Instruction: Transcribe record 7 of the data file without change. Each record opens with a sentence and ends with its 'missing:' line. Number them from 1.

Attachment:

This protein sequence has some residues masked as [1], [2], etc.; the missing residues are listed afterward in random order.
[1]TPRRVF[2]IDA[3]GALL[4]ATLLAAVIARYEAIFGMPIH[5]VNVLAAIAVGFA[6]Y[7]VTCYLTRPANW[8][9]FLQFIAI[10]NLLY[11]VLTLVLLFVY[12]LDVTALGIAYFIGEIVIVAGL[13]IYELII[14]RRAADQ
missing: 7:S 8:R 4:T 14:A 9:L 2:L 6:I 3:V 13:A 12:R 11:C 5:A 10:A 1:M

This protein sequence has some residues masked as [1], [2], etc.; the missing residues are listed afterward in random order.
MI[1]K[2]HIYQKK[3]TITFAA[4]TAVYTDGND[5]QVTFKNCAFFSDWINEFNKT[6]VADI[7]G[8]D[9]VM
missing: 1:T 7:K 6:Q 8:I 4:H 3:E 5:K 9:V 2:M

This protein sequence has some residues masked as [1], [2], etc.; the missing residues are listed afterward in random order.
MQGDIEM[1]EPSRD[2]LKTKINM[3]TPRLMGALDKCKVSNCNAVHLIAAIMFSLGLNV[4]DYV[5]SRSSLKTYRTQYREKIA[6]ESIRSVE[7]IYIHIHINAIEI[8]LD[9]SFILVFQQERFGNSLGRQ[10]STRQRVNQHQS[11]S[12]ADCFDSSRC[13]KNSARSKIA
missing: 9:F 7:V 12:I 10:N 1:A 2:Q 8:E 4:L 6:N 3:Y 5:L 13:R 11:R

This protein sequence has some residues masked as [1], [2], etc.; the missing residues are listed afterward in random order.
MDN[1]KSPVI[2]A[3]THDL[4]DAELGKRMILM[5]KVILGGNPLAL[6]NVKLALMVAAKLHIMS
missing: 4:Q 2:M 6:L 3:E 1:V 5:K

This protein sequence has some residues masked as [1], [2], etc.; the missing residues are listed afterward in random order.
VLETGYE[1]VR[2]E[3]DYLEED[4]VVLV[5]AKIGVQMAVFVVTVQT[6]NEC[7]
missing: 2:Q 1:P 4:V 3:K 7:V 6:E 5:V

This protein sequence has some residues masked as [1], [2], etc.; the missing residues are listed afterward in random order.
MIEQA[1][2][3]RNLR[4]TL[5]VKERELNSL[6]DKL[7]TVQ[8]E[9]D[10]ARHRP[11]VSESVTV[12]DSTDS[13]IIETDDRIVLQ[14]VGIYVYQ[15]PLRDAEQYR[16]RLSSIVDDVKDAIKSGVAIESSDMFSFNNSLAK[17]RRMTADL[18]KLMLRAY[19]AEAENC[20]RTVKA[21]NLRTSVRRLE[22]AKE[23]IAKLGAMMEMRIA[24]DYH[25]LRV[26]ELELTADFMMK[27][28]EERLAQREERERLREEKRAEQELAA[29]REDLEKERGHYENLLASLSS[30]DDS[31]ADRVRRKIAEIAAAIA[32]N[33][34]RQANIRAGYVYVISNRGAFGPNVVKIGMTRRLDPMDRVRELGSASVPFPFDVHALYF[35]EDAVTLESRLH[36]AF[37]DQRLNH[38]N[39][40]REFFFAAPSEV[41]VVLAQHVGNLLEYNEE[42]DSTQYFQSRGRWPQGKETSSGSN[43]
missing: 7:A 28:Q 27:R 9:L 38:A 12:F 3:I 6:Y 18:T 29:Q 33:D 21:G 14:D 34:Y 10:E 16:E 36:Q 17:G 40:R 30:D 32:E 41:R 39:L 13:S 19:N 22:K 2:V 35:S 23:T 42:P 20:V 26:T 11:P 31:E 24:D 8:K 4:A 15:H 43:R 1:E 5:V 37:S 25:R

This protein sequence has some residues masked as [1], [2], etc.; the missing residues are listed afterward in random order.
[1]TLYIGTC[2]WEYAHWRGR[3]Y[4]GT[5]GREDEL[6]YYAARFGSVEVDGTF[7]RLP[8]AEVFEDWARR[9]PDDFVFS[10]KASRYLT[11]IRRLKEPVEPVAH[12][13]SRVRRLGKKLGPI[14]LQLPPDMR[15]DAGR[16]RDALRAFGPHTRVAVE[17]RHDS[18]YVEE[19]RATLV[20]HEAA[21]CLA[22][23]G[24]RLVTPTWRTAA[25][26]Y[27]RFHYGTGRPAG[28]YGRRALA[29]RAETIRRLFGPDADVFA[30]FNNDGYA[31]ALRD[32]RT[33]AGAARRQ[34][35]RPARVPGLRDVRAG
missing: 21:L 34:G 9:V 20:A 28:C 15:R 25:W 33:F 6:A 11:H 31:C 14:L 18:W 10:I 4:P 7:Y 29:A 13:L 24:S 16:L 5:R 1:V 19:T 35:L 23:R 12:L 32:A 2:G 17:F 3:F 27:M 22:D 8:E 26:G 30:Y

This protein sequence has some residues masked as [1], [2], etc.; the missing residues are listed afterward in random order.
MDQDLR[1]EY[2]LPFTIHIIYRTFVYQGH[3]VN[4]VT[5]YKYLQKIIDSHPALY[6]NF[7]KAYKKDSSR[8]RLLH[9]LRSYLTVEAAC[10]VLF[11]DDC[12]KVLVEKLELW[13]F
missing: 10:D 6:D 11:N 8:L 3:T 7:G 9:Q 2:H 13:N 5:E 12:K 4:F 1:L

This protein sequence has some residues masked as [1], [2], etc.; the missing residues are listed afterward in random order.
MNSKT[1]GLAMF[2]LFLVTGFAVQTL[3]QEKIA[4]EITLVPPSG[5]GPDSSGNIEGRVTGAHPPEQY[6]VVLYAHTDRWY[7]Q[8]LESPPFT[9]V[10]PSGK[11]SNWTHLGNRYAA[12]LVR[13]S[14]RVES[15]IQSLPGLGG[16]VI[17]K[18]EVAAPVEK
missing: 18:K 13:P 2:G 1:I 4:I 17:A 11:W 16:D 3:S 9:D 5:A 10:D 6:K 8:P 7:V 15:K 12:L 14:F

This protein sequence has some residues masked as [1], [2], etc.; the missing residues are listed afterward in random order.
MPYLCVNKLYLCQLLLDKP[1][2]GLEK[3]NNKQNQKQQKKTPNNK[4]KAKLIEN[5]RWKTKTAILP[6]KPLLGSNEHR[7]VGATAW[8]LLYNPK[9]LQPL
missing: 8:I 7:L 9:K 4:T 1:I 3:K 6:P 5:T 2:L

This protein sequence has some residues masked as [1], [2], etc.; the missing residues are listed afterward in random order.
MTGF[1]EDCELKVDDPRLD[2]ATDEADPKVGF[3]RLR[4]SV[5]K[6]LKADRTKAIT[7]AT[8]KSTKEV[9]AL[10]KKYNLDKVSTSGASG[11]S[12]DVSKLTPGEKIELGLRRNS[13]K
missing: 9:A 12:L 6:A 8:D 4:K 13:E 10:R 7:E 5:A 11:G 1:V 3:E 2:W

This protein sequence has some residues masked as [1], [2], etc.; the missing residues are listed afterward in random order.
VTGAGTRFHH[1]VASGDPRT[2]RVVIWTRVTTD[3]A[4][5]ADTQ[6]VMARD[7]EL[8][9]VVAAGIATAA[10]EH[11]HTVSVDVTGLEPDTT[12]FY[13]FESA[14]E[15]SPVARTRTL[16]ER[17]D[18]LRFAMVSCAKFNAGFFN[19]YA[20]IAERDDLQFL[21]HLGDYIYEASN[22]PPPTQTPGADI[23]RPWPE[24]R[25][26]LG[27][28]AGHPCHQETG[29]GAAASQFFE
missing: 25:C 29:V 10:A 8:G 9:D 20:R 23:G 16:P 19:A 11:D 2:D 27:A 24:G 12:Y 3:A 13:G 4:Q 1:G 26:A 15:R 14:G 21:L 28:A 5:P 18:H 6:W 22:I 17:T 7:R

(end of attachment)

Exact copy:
This protein sequence has some residues masked as [1], [2], etc.; the missing residues are listed afterward in random order.
[1]TLYIGTC[2]WEYAHWRGR[3]Y[4]GT[5]GREDEL[6]YYAARFGSVEVDGTF[7]RLP[8]AEVFEDWARR[9]PDDFVFS[10]KASRYLT[11]IRRLKEPVEPVAH[12][13]SRVRRLGKKLGPI[14]LQLPPDMR[15]DAGR[16]RDALRAFGPHTRVAVE[17]RHDS[18]YVEE[19]RATLV[20]HEAA[21]CLA[22][23]G[24]RLVTPTWRTAA[25][26]Y[27]RFHYGTGRPAG[28]YGRRALA[29]RAETIRRLFGPDADVFA[30]FNNDGYA[31]ALRD[32]RT[33]AGAARRQ[34][35]RPARVPGLRDVRAG
missing: 21:L 34:G 9:V 20:A 28:C 15:R 25:W 33:F 6:A 11:H 31:C 14:L 18:W 10:I 4:P 7:Y 29:A 13:L 24:S 16:L 5:R 1:V 19:T 35:L 23:R 12:L 32:A 2:G 17:F 3:F 27:M 22:D 8:E 26:G 30:Y